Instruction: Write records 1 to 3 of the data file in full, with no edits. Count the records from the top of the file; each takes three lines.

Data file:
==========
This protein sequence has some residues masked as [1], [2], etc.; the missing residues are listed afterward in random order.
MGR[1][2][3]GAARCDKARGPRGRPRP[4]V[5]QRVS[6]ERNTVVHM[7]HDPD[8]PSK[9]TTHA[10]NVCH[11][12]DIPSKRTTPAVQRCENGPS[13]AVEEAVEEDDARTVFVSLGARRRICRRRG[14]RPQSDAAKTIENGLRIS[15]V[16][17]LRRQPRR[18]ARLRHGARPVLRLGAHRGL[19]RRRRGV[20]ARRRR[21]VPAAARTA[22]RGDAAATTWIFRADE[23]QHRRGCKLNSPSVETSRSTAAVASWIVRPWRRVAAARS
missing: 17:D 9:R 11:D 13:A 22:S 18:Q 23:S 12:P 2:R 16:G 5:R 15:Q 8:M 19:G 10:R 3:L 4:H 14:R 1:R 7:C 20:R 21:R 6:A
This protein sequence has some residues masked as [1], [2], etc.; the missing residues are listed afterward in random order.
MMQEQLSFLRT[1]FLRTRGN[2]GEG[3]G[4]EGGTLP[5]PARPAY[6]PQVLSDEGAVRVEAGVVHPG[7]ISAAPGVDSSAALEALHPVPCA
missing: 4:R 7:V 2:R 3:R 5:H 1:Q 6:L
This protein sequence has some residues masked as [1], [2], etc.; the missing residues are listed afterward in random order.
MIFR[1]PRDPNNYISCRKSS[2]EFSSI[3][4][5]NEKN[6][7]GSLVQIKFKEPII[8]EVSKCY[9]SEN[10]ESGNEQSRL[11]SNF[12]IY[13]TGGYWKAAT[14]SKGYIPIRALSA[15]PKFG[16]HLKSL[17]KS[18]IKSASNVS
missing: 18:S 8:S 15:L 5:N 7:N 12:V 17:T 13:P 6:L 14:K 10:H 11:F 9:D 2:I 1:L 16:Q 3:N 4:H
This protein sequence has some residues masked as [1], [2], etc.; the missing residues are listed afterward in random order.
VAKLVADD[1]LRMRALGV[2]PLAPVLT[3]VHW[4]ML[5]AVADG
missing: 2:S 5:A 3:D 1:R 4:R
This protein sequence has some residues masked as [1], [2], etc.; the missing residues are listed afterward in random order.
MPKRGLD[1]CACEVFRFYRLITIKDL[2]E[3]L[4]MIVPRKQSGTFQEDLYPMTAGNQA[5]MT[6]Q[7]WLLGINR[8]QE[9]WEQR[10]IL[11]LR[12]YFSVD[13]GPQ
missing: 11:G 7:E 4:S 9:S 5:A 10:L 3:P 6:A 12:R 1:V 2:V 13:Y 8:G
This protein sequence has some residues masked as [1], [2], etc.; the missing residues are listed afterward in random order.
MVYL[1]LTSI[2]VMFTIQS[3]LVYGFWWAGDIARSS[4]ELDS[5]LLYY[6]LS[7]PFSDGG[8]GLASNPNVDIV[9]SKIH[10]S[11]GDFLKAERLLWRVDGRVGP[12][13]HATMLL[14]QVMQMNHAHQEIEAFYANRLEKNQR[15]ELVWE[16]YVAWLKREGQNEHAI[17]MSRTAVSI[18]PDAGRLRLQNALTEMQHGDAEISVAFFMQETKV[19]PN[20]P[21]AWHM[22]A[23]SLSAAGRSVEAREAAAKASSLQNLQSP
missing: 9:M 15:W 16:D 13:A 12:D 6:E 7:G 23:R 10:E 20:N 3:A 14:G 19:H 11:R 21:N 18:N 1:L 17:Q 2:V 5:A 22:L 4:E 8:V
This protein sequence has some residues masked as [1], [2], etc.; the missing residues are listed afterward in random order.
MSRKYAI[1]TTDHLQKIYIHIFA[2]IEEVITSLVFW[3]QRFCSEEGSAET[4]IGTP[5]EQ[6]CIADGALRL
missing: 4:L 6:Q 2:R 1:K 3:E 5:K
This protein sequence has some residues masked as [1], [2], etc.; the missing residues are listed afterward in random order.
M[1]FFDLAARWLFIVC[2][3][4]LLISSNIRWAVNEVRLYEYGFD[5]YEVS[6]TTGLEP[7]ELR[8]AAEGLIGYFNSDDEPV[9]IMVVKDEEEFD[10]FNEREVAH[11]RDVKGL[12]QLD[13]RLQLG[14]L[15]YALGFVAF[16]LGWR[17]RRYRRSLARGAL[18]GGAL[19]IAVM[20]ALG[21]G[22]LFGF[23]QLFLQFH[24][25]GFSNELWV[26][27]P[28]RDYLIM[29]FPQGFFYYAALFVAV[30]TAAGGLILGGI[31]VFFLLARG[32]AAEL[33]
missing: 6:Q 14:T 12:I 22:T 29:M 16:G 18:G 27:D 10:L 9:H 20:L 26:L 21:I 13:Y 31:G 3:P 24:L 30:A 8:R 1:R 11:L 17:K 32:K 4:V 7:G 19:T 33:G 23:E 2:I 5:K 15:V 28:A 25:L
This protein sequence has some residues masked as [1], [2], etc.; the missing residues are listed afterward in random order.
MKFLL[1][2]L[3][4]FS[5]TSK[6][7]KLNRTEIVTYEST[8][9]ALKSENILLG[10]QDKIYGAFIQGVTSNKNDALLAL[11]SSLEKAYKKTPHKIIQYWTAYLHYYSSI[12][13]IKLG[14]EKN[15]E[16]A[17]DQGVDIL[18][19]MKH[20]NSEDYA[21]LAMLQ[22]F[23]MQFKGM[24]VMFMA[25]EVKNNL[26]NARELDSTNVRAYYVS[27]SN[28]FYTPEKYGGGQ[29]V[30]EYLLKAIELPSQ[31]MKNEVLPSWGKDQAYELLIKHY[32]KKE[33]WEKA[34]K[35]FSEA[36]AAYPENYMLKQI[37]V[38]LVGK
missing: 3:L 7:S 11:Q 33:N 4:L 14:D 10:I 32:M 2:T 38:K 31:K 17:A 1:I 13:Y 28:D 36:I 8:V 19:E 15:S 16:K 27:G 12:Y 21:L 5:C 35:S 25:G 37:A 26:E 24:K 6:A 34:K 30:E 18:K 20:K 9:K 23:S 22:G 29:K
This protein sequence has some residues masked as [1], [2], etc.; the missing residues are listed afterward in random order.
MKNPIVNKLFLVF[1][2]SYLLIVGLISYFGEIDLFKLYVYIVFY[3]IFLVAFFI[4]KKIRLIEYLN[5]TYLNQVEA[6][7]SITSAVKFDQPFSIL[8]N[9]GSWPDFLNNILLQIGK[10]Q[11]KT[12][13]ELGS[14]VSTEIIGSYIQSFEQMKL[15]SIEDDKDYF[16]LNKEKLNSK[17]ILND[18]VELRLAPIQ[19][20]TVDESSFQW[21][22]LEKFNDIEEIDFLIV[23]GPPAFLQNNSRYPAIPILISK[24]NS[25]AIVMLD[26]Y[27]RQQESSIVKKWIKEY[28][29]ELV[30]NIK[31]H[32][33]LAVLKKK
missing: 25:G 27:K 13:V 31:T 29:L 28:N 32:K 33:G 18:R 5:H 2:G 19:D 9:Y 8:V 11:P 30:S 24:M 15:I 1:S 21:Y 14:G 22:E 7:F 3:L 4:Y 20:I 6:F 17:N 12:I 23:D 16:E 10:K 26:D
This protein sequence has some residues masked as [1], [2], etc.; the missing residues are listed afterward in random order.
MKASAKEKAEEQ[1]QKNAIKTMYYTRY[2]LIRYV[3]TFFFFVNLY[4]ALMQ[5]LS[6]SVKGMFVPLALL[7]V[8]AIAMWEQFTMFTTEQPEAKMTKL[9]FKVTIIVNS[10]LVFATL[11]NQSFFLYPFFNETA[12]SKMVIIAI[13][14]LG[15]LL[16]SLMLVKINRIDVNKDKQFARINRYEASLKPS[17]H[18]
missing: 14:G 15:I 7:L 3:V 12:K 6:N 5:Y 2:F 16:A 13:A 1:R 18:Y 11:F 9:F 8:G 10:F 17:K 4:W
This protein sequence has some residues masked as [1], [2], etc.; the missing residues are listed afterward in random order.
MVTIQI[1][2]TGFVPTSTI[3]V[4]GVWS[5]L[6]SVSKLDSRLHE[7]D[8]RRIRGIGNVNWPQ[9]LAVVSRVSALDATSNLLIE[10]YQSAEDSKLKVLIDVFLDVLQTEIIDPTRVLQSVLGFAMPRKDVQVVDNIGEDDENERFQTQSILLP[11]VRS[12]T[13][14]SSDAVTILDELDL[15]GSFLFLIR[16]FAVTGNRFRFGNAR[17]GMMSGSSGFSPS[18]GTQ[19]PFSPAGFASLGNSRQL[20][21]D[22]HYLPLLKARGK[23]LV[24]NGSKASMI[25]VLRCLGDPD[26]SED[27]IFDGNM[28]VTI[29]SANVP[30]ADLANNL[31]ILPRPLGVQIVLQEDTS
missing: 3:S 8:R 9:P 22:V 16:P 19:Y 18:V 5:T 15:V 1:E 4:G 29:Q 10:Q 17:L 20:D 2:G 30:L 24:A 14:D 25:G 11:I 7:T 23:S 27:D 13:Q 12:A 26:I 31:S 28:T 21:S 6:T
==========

This protein sequence has some residues masked as [1], [2], etc.; the missing residues are listed afterward in random order.
MGR[1][2][3]GAARCDKARGPRGRPRP[4]V[5]QRVS[6]ERNTVVHM[7]HDPD[8]PSK[9]TTHA[10]NVCH[11][12]DIPSKRTTPAVQRCENGPS[13]AVEEAVEEDDARTVFVSLGARRRICRRRG[14]RPQSDAAKTIENGLRIS[15]V[16][17]LRRQPRR[18]ARLRHGARPVLRLGAHRGL[19]RRRRGV[20]ARRRR[21]VPAAARTA[22]RGDAAATTWIFRADE[23]QHRRGCKLNSPSVETSRSTAAVASWIVRPWRRVAAARS
missing: 17:D 9:R 11:D 13:A 22:S 18:Q 23:S 12:P 2:R 16:G 5:R 15:Q 8:M 19:G 10:R 3:L 4:H 14:R 1:R 7:C 20:R 21:R 6:A
This protein sequence has some residues masked as [1], [2], etc.; the missing residues are listed afterward in random order.
MMQEQLSFLRT[1]FLRTRGN[2]GEG[3]G[4]EGGTLP[5]PARPAY[6]PQVLSDEGAVRVEAGVVHPG[7]ISAAPGVDSSAALEALHPVPCA
missing: 4:R 7:V 2:R 3:R 5:H 1:Q 6:L
This protein sequence has some residues masked as [1], [2], etc.; the missing residues are listed afterward in random order.
MIFR[1]PRDPNNYISCRKSS[2]EFSSI[3][4][5]NEKN[6][7]GSLVQIKFKEPII[8]EVSKCY[9]SEN[10]ESGNEQSRL[11]SNF[12]IY[13]TGGYWKAAT[14]SKGYIPIRALSA[15]PKFG[16]HLKSL[17]KS[18]IKSASNVS
missing: 18:S 8:S 15:L 5:N 7:N 12:V 17:T 13:P 6:L 14:K 10:H 11:F 9:D 2:I 1:L 16:Q 3:N 4:H